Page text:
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Tag Archives: Grainger Museum

Synthesizers at Grainger Museum

I am a synthesizer nerd, I once was in Clan Analogue and recently I had to go into a music shop just to look at an ARP synth. Synthesizers inspired synesthesia generated new images in my head. So I had to see and hear “Synthesizers: Sound of the Future” at the Grainger Museum.

I went to the exhibition opening where David Chesworth, ex-Essendon Airport (the band), made a speech. In it he described the institutional and scientific machismo associated with the limited access to the early synthesizers.

Although Chesworth describes synths as “freedom machines” and associates this with Percy Grainger’s “free music”. The location for the exhibition and Grainger are additional point in the strange connection between the right wing and synthesizers. From the Italian Futurist Luigi Russolo’s Art of Noise to Gary Numan’s support for Margaret Thatcher this strange connection persisted until access to synths changed and synths for the consumer market became widely available.

After the speeches there was a performance by Lauren Squire and Matthew Wilson of OK EG using one of the old synths from the collection of the Melbourne Electronic Sound Studio. The exhibition has a public program of events; for more go to https://grainger.unimelb.edu.au/whats-on

The exhibition has some of the first analogue synthesizers that were used in Melbourne’s electronic scene in the late 60s, including the EMS VCS-3, a classic black box instrument, that was used by Pink Floyd, Brian Eno and Jean-Michel Jarre, and an EMS Spectre video synthesizer, which will explain all the graphics that you would see in an early 80s music clip. All of the synths on exhibition are working and can be used, to a limited extent, by visitors to the gallery.

There are more interactive exhibits at the Grainger Museum including some experimental electronic instruments of Grainger’s designs. You can even play on a Moog Theremin signed by Bob Moog. The Grainger Museum remains one of Melbourne’s most curious and thought provoking places. The examples of magnetic tape loops, that were used in the Grainger Electronic Music Studio in the 1960s, hanging in the display case look like some of the masochistic Grainger’s leather whips that are also on display a few vitrines further on.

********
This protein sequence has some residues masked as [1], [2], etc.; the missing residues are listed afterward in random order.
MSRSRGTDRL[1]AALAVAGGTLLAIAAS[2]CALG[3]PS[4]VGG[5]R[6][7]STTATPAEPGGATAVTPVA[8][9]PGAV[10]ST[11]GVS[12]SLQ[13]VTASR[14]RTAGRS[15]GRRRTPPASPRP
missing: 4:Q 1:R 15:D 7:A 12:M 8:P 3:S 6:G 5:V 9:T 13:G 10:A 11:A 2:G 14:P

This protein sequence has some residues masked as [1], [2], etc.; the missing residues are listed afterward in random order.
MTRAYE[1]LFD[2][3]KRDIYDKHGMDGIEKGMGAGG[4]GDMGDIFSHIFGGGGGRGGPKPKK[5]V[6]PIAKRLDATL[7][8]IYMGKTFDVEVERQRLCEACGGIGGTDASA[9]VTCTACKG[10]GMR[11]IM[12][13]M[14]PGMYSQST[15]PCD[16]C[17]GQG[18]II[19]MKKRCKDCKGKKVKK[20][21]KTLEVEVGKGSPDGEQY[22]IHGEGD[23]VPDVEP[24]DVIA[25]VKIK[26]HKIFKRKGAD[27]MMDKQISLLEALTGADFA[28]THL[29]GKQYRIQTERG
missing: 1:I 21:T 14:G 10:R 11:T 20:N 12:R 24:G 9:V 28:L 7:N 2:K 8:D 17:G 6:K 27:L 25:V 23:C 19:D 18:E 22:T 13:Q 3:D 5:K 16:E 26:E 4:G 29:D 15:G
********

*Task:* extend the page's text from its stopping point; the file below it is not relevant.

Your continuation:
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Grainger Museum

You don’t have to be a fan of Percy Grainger’s music to appreciate the Grainger Museum; you don’t really need to know anything his music. You can look at this remarkable little museum as an exhibition of the life an early 20th century eccentric. It is half a biographical museum and half a music museum specializing in musical invention.

As a music museum the collection of instruments focuses on the eccentric and innovative. Grainger was a great musical inventor and experimenter, late in his life Grainger made a programmable electronic organ powered by vacuum cleaners. Grainger’s great  “Cross-Grainger Kangaroo-pouch Tone-Tool” completed by 1952 is on exhibition (Burnett Cross writes about his experience collaborating with Percy Grainger on this and other experiments). Grainger’s eccentric position isolated his  work from other electronic music pioneers at Melbourne University programming CSIRACto play digital music in 1950 or 1951.